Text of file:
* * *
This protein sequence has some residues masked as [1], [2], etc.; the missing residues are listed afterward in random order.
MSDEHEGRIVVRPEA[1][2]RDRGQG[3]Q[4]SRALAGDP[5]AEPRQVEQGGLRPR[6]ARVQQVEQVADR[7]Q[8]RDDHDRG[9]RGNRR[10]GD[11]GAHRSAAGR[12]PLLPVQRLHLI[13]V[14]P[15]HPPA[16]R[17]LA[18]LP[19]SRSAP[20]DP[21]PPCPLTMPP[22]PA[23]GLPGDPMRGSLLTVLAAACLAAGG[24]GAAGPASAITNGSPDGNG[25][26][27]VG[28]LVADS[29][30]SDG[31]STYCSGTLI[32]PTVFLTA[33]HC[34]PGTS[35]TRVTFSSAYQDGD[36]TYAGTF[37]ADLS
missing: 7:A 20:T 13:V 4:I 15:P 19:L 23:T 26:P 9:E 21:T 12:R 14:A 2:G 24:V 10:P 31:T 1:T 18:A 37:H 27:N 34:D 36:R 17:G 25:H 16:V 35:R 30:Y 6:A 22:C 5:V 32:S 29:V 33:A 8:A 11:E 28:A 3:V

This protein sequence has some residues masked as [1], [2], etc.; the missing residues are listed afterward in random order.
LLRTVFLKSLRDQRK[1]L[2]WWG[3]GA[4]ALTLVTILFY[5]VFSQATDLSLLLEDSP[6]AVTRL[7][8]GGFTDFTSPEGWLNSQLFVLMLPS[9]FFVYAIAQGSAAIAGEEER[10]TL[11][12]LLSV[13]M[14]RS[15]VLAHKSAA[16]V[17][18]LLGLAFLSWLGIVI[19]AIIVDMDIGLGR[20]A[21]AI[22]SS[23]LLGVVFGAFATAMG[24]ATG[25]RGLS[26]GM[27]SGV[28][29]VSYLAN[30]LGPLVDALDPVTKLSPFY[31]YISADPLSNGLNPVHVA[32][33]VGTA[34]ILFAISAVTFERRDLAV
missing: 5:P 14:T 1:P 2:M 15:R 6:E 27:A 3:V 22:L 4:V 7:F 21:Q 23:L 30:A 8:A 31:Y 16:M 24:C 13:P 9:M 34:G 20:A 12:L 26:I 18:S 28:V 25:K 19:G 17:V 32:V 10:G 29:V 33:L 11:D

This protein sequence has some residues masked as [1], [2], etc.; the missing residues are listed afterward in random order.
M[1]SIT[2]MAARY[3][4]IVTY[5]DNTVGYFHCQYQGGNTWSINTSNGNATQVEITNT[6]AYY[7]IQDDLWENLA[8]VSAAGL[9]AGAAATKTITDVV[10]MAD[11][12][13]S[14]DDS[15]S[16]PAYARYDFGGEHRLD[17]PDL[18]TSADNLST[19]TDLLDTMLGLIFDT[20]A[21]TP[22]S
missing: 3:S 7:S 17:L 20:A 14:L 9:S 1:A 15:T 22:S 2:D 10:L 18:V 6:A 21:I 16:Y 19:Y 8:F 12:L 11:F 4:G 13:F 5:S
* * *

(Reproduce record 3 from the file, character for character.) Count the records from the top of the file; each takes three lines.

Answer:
This protein sequence has some residues masked as [1], [2], etc.; the missing residues are listed afterward in random order.
M[1]SIT[2]MAARY[3][4]IVTY[5]DNTVGYFHCQYQGGNTWSINTSNGNATQVEITNT[6]AYY[7]IQDDLWENLA[8]VSAAGL[9]AGAAATKTITDVV[10]MAD[11][12][13]S[14]DDS[15]S[16]PAYARYDFGGEHRLD[17]PDL[18]TSADNLST[19]TDLLDTMLGLIFDT[20]A[21]TP[22]S
missing: 3:S 7:S 17:L 20:A 14:L 9:S 1:A 15:T 22:S 2:D 10:L 18:V 6:A 21:I 16:Y 19:Y 8:F 12:L 11:F 4:G 13:F 5:S